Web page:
David Byrne believes, “the cultural part of the city—the mind—has been usurped by the top 1 percent.” Byrne speaks of New York City, of course; a city he made home during the mid-1970s and still resides in today. In an essay he wrote for Creative Time Reports, he notes that while the “body” of Manhattan has been vastly improved upon — reduction in crime, cleaner parks, upgraded transportation — the overall health of New York City is in dire need of help. Once brimming with creative inspiration for musicians, writers, dancers, actors, filmmakers and artists, the “city that never sleeps” has become a void, transforming into what Byrne described as a playground for citizens endowed with a large bankroll.

“If young, emerging talent of all types can’t find a foothold in this city, then it will be a city closer to Hong Kong or Abu Dhabi than to the rich fertile place it has historically been,” explains Byrne. “Those places might have museums, but they don’t have culture. Across the East River in Brooklyn, rent is soaring and comparable to that of Manhattan, with average rent in Brooklyn costing around $3,035/month as recently as this past July, eerily close to Manhattan’s $3,822 per month.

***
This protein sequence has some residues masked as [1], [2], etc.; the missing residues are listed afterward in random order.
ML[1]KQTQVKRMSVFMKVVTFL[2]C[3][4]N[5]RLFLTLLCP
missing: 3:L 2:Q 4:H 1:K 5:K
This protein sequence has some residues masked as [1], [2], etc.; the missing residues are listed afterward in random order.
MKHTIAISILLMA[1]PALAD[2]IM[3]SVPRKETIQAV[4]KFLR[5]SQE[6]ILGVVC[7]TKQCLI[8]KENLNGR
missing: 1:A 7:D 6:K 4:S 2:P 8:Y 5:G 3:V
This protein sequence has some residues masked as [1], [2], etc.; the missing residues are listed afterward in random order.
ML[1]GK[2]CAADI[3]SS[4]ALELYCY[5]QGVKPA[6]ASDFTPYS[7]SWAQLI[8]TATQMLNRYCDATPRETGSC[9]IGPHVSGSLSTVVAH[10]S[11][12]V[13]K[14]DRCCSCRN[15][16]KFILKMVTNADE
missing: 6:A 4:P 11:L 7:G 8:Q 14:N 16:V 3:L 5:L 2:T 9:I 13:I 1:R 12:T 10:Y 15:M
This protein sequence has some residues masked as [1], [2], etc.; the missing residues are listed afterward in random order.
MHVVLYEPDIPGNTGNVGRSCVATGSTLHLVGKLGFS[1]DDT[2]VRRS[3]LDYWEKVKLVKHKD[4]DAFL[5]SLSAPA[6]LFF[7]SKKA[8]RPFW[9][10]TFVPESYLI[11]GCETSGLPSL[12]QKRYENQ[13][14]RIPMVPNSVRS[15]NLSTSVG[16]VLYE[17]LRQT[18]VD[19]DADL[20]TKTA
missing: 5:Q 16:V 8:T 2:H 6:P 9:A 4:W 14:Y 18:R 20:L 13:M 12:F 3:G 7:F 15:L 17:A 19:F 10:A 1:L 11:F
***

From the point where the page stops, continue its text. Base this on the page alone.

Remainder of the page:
This is far from the New York City Byrne emigrated to decades ago, and where he rose to fame as a member of Talking Heads. Hardships like no heat in a cheap loft were worth it, he said, at least for a time. “New York was legendary. It was where things happened,… As one gets a little older, those hardships aren’t so romantic—they’re just hard. The tradeoff begins to look like a real pain in the a** if one has been here for years and years and is barely eking out a living.”

If the current state of affairs doesn’t change, where will the creative types go to make a living without becoming a literal starving artist? Byrne notes that he is a member of the “1%” and though he won’t be going hungry anytime soon, doesn’t know if he’ll stay in the city (the article is called “If The 1% Stifles New York’s Creative Talent, I’m Out Of Here”) and he jokes that he may “join the expat hipsters upstate in Hudson.”

Despite a bleak outlook, the Talking Heads founder still presents a bit of optimism for the city he hopes to continue calling home. “The physical improvements are happening—though much of the crumbling public infrastructure still needs fixing. If the social and economic situation can be addressed, we’re halfway there. It really could be a model of how to make a large, economically sustainable and creatively energetic city. I want to live in THAT city.”

 — E.J. Judge/WCBSFM





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